I went to the hate crimes vigil at Trafalgar Square last night. It was a wonderful evening - the night was mild, the crowd swelled to a couple of thousand and the atmosphere was friendly, open and generous. I wasn't sure what to expect - it was really my first event of this type, despite being involved in community work for over three years. The mood wasn't angry, it didn't feel like a community under threat. It felt like a community taking a stand and I was proud of that.
I often hear older gay people ask about my generation and younger 'where is the passion?'. Well it's difficult to get passionate without a focus. Anger is an emotion which needs a point, otherwise it becomes a shrill and frustrating emotion. You need something to harness the short burst of energy it gives before it snuffs out. It can be difficult for young gay people to find that channel when many of the major national, legislative fights have already been fought. At one point last night, one of the speakers talked about young gay people only caring about bars and clubs and I rolled my eyes so far that they almost disappeared round my skull. It is the oldest, most frustrating and silliest complaint that every older generation levels against the younger - that it is more frivolous, more flippant and more superficial and everything would have been so much better if they were back in charge.
The thing is, where does a young gay person, who is just coming out, who sees bars and clubs as their opportunity to meet other men and women like them, go to find out about their history? The generation of the 70s and 80s has failed to preserve their heritage. It is a trifle unfair to blame younger people for not knowing their history when it is not taught in school (gay rights are barely mentioned as a civil rights issue, especially in comparison to ethnic minorities and women's struggles). There is an amazing story about the development of the gay rights movement, its struggles for legalisation, acceptance and then the dark years of the AIDS crisis. But we don't have a gay museum or cultural centre where this can be taught. A Gay History project is only just getting going and they have a monstrous task playing catch-up and preserving stories before generations die out. A generation was already almost lost due to that shitty little virus.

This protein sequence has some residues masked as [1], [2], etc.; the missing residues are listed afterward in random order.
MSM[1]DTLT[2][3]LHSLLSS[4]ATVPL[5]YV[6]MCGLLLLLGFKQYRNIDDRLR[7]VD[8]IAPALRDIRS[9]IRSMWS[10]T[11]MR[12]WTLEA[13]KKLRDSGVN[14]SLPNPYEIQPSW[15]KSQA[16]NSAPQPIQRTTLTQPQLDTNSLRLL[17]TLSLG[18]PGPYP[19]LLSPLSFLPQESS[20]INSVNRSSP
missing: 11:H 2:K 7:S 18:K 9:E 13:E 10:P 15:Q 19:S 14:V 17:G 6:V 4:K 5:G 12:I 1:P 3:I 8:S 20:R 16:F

I am no absolving my generation of guilt. We can be frivolous, silly and flippant and particularly cruel to older members of our community. We do need direction and we are not necessarily going to respond to people acting like we are lost causes to begin with.
The most sobering thing about the attacks which have taken place over the last few weeks is the role of teenagers in each of them. I believe that each successive generation is more accepting then the last. But it is all to easy to forget that most kids grow up in households where there is at least casual levels of homophobia and often that rises to a toxic stew of prejudice and hatred. This doesn't take into account the other elements of their lives which can lead to social dysfunction. It is a horrid mix and the best indication that the focus has to be put into schools. Unfortunately a generation of work was silenced by Section 28 and now we are playing catch-up.
I just finished re-reading Randy Shilts' wonderful biography of Harvey Milk. Milk often spoke of the importance of coming out - the best way to break down the barriers to acceptance and understanding is for a straight person to realise that a friend or loved one is gay. It is the entirely sensible belief behind the Same Sex Holding Hands day which took place today. I think a lot of straight people go through life believing that gay people are a rarity. But we are not. There are millions of us, from all walks of life. Only by overcoming our own fears and struggles can we force others to do the same.
I am ambivalent about hate crimes laws. I understand the reason for their existence, but I still there is something to be said for the law being blind to our differences. But in light of the protections offered to other minorities I think it only right that gay people are included. However, they punish an event that has already taken place, and the existence of those laws are unlikely to curb a violent attack motivated by a dizzying array of personality maladjustments. The work has to go in at the other end, to shaping hearts and minds and not changing them.